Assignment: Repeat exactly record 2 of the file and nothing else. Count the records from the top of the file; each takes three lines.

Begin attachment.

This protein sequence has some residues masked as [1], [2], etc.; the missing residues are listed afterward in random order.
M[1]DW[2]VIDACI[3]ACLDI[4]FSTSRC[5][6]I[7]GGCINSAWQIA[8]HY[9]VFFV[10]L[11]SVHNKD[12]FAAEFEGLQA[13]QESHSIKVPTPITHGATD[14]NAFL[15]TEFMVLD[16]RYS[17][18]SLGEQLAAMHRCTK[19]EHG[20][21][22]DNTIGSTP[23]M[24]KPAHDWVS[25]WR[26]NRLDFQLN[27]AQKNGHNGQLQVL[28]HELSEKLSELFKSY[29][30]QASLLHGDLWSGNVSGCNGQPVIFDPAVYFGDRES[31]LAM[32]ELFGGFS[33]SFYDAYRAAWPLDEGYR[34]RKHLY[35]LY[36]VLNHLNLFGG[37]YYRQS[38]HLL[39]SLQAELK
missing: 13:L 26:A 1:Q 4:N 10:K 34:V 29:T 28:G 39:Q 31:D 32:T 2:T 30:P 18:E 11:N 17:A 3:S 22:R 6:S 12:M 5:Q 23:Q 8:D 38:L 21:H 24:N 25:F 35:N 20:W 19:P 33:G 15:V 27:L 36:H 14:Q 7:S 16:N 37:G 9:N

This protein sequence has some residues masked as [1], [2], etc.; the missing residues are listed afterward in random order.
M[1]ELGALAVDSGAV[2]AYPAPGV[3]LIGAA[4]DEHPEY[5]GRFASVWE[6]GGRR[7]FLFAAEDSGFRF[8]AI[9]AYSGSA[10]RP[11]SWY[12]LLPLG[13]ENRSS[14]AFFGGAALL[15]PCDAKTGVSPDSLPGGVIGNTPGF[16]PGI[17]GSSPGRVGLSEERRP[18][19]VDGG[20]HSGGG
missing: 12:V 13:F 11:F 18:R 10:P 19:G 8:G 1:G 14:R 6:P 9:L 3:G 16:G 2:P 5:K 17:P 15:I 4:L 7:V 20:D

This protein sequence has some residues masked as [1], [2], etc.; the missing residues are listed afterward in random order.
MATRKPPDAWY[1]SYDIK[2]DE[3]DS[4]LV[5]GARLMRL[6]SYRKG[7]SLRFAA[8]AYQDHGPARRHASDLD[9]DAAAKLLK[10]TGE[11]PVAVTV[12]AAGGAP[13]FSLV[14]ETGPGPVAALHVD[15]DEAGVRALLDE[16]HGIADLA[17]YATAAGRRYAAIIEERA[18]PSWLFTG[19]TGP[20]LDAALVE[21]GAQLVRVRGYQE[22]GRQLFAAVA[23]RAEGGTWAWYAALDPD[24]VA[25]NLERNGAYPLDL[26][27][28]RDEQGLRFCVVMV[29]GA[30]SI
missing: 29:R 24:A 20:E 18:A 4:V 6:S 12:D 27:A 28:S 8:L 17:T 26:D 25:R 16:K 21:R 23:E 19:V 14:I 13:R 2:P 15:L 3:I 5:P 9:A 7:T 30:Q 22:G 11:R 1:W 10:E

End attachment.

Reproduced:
This protein sequence has some residues masked as [1], [2], etc.; the missing residues are listed afterward in random order.
M[1]ELGALAVDSGAV[2]AYPAPGV[3]LIGAA[4]DEHPEY[5]GRFASVWE[6]GGRR[7]FLFAAEDSGFRF[8]AI[9]AYSGSA[10]RP[11]SWY[12]LLPLG[13]ENRSS[14]AFFGGAALL[15]PCDAKTGVSPDSLPGGVIGNTPGF[16]PGI[17]GSSPGRVGLSEERRP[18][19]VDGG[20]HSGGG
missing: 12:V 13:F 11:F 18:R 10:P 19:G 8:G 1:G 14:R 6:P 9:L 3:G 16:G 2:P 5:K 17:P 15:I 4:L 7:V 20:D